At the time of the Renaissance, the region that would eventually become Italy was actually made up of Florence, Venice, Milan, Pisa, Verona, Mantua and countless other city-states that spent most of their time beating the shit out of each other. The only allegiance that crossed over those borders was to the Pope, who was considered exempt from the loyalty zoning rules because he was on a first-name basis with God and his hat was so tall that you could probably see it from your roof on a clear enough day.
They called it the Pope Signal.
A group of Italian intellectuals got one of those crazy "seriously you guys are going to laugh, but just hear us out" ideas: What if we all joined up together and created some sort of giant land-based thing. Like an empire, but unified around the same language and ideas, so we wouldn't have to murder each other to get it started?
"And once we have a bunch of these 'nations,' we can murder each other faster than ever before!"
The Pope decided he kind of liked being the biggest swinging dick on the peninsula, and what followed was a territorial culture war full of murder, mayhem and more double crosses and back stabbing than you can shake a cloak and dagger at.
Some of the greatest intellectuals of the Renaissance -- Petrarch, Dante, Machiavelli and others -- were all on one side of the massive tug of war. On the other side were the Papal States, anchored by the Pope, and all the brilliant artists he paid to make art. The rope was the place that eventually became Italy, and when the dust settled, the struggle had produced some of the most important art and influential political and religious writing in the history of the Western world.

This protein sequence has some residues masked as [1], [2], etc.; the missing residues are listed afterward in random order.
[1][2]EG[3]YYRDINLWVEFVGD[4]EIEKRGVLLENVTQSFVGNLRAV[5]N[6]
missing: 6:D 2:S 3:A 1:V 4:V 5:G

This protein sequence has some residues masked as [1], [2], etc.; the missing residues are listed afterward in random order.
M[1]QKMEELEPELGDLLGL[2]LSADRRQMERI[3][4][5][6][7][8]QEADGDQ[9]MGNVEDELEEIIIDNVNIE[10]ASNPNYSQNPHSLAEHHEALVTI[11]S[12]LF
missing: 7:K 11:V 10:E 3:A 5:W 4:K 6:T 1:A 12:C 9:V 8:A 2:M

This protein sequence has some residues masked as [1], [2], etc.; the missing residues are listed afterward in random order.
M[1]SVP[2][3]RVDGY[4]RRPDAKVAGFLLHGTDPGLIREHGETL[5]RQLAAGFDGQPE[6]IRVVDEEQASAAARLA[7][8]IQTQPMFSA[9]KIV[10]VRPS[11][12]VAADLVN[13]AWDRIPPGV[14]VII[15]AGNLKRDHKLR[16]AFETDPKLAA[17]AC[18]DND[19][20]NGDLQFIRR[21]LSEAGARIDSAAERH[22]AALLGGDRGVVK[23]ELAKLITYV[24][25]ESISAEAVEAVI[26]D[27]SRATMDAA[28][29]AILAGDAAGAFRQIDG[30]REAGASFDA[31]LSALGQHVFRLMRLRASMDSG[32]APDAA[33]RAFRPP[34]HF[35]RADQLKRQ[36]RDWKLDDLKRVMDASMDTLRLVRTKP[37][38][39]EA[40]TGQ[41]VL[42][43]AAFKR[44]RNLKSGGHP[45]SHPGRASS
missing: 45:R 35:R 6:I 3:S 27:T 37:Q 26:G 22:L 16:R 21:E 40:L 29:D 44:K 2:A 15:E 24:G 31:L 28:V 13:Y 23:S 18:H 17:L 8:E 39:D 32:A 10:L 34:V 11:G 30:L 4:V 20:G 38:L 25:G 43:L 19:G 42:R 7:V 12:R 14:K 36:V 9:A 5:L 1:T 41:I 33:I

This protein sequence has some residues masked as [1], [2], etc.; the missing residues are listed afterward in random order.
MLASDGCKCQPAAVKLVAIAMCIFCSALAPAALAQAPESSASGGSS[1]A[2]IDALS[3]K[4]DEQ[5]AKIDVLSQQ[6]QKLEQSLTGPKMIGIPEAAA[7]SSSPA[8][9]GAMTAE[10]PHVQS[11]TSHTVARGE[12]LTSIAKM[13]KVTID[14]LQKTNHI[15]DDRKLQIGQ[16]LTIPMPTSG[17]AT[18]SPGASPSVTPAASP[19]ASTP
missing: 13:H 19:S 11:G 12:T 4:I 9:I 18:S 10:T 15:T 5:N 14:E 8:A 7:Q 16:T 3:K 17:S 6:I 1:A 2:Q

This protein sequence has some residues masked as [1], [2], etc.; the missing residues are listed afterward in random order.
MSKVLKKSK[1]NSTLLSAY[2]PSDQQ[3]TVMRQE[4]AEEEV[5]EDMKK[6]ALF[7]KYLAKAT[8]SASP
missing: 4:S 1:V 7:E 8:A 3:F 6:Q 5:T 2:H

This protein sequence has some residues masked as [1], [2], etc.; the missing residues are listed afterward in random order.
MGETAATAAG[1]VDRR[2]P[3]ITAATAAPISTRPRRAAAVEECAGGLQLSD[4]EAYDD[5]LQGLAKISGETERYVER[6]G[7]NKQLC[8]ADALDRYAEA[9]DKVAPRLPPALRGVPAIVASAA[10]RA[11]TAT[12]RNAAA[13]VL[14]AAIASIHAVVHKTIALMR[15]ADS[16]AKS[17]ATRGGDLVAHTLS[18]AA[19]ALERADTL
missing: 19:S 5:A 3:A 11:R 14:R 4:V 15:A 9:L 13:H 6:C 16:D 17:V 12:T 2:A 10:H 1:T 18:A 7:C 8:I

The Italian poet Petrarch, for example, spent his whole life looking for an emperor/messiah who could both resolve the region's internal conflicts and restore Rome back to her former glory, all while receiving patronage from a tyrant in Milan. Dante was one of the first writers to actually write in the Italian language, which was considered a pretty radical political statement at the time. On the secular side, you had guys like Machiavelli proposing that Italians liberate themselves from the "barbarians" and "kill the Pope and all the cardinals." Which explains why his most famous works were all about the ideal alternatives to papal control.
"What if we replace our corrupt, violent religious leaders with corrupt, violent secular leaders?"
Speaking of popes, we can pretty much thank them for everything else we got out of the Renaissance. Because at the end of the day the struggle over the fate of Italy resulted in a propaganda war to win the hearts and minds of Renaissance Italian cities. Only instead of cheesy posters and uncomfortably racist Bugs Bunny cartoons, the Pope paid artists to create art. You might have heard of some of it: Michelangelo's "David," those epic frescoes Leonardo and Michelangelo worked on in Florence's Salone dei Cinquecento, even the whole damn Vatican. All just one big political ad.
Vote for Pope Julius II!
So, while it might be easier to teach us about the "Italian" Renaissance, it would have been more accurate to think of it as a centuries-spanning battle for the soul of a country that involved way more sex, murder and wife-boning than the East Coast-West Coast rap battle. But your teachers knew you'd be bored by all those details, so today we remember it as a bunch of guys sitting around a table, eating spaghetti and doing art.
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